For the past few months I've been working part time with Jill Davidson to put on the final Coalition of Essential Schools Fall Forum -- their annual national conference. It is also the end of CES as an independent organization, more or less. It was Jill's conference; I was just assisting her vision. There are a bunch of reasons to gracefully wind up the organization at this point: structurally it has always been too loose and decentralized for the current funding climate, and the expanded reach of many of its principles has come through new organizations like Expeditionary Learning, Big Picture Learning, High Tech High, and Deeper Learning.
So we held the conference last week in Providence at the Omni to give everyone a chance for one last "conversation among friends." I suppose it is not my place to say so, but it went really well. We had between 400 and 500 people, which was enough for our financial requirements and enough to make the venue feel full -- but still small enough for Jill and I and a few other volunteers to give everyone quick and personal service. I could easily keep an eye on the 15 or so session rooms myself. The Omni staff was great; food was tasty; A/V support way beyond what teachers are used to.
The goal was to still have the same working conference for classroom teachers from Coalition schools that Fall Forum has always been, with a strong thread of reflection, nostalgia, and opportunity for closure as a community.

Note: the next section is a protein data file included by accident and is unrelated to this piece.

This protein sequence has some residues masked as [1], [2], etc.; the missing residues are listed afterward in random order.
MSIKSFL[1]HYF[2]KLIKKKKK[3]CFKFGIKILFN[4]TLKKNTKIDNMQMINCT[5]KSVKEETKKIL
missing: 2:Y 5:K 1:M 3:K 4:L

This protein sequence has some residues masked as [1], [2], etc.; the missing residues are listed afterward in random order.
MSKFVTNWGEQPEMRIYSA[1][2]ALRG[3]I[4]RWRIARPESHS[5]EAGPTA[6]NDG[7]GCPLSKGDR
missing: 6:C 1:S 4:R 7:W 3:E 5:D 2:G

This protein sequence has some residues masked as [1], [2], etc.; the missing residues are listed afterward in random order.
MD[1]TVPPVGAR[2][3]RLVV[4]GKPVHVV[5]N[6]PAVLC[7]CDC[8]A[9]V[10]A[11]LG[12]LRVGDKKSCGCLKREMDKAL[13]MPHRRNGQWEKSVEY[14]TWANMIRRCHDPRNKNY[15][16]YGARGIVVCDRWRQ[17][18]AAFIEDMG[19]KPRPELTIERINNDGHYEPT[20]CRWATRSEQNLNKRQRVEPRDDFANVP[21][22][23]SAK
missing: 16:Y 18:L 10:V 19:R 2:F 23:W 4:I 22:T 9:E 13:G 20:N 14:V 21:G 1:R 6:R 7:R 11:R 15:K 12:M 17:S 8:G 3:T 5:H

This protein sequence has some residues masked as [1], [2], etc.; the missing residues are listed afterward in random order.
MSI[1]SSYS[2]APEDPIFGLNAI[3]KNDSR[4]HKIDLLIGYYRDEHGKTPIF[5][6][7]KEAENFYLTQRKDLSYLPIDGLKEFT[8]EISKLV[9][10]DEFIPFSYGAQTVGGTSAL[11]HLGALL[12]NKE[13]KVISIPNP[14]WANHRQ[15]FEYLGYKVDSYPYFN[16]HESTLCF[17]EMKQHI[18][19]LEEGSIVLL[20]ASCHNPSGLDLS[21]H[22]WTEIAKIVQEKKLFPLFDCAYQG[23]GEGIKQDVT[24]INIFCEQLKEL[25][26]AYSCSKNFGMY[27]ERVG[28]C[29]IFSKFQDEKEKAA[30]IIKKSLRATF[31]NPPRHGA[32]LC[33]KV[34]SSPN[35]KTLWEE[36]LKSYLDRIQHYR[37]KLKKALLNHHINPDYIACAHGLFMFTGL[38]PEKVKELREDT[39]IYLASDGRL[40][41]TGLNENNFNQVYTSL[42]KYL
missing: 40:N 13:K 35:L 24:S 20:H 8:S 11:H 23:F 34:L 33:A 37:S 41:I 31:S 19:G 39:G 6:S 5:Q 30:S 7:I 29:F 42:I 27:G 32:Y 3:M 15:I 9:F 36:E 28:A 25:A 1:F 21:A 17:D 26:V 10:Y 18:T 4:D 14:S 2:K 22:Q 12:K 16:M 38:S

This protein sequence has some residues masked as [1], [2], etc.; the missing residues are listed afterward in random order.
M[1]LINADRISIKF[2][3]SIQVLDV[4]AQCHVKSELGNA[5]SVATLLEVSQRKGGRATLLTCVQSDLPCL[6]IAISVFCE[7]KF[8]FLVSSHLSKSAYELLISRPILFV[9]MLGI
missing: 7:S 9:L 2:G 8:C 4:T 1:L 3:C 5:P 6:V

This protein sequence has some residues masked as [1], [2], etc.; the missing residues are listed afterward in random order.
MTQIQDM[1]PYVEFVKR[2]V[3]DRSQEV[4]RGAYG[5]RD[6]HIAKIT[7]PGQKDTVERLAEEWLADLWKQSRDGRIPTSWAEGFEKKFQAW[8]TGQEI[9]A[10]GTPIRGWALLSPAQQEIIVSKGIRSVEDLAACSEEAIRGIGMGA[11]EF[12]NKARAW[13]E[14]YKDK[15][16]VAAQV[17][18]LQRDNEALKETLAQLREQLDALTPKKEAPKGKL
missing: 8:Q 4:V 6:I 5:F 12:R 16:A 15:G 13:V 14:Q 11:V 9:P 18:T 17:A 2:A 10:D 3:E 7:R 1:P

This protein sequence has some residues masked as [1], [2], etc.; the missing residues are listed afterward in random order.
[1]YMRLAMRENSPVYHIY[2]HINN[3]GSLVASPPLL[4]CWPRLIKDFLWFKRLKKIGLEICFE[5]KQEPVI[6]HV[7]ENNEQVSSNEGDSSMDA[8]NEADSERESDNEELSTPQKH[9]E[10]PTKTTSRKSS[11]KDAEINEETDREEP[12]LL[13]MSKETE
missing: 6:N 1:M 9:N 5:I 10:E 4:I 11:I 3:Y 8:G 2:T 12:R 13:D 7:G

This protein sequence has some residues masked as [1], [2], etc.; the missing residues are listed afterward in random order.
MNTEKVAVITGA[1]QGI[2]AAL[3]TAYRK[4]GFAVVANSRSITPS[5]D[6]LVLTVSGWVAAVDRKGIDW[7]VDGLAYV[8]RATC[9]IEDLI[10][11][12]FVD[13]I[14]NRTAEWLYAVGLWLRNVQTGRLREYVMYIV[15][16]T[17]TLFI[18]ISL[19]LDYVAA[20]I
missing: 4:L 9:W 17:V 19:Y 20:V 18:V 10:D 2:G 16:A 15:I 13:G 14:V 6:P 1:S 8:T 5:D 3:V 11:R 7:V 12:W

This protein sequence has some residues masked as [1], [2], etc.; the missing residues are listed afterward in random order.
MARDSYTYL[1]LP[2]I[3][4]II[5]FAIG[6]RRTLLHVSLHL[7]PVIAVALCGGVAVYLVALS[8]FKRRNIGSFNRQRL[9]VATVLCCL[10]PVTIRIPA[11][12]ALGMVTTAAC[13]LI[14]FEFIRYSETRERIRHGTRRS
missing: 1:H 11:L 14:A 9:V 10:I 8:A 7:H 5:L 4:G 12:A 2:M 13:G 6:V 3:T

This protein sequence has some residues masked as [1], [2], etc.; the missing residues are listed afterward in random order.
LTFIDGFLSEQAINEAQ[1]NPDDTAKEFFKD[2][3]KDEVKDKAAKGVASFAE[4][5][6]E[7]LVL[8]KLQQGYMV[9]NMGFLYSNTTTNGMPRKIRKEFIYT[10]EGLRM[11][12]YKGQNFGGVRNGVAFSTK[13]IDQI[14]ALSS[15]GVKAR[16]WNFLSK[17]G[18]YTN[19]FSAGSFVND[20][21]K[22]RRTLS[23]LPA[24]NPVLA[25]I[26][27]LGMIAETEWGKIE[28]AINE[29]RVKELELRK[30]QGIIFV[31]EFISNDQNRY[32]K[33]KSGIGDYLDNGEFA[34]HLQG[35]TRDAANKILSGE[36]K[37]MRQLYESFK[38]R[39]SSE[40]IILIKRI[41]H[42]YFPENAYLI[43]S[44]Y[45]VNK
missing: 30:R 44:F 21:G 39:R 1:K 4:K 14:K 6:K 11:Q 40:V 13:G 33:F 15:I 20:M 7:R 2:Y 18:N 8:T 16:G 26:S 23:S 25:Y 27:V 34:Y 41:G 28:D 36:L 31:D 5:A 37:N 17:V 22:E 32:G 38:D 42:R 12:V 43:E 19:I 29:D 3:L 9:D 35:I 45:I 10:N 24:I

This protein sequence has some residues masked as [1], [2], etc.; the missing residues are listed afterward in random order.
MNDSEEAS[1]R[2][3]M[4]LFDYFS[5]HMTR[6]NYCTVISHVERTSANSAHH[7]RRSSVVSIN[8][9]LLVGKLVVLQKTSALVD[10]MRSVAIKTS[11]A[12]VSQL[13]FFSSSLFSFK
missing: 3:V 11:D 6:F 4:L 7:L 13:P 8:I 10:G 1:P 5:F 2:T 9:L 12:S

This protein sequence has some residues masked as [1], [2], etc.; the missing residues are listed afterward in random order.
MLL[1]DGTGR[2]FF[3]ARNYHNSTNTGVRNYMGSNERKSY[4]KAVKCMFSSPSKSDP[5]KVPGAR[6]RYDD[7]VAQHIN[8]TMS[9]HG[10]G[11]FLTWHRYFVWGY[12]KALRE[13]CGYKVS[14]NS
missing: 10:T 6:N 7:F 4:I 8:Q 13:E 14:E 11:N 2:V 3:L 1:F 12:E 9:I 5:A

The emotional center of the conference -- at this point you might consider how many conferences you've attended that had an emotional center -- was its grand-matriarchs, Deborah Meier and Nancy Faust Sizer. Debbie's eyesight is failing so I (and I am sure many others) made it my mission to scurry around making her path as smooth as possible. Debbie and Nancy were in the middle of everything all weekend. Nancy Sizer's closing words were emotionally raw but perfect for the moment, and wrapping everything up with some second-line tunes from the Extraordinary Rendition Band worked better than I could have hoped.
From my point of view, even the screw-ups were kind of amazing. I'd sent out invitations for participating authors to do book signings, but the actual implementation was a bit ad hoc. I ducked into the main ballroom to finally get a bite to eat on the first full day of the conference and when I came out, Linda Darling-Hammond, Dennis Littky (of Big Picture), Debbie Meier, and George Wood (president of CES) were all sitting around a little table wedged in between the bookseller and another vendor table, having a grand chat. The only problem is that without a proper sign, etc., even if other people had realized it was supposed to be a book signing, it was a rather intimidating conversation to interrupt for a signature. It was a satisfying moment to stand back and observe, and maybe grab a young person and whisper, "Do you know who those people are!?!".
CES is kind of like an American labor union -- full participation is mostly based on where you happen to work -- and since I've never worked at a CES school, I've never been an active member. But CES and Ted Sizer's work at Brown is what brought me to Providence in the first place, and I have always thought of my educational philosophy first and foremost as a "CES-style progressive," so it was an honor to contribute to its legacy and do something for those who built it over the past three decades.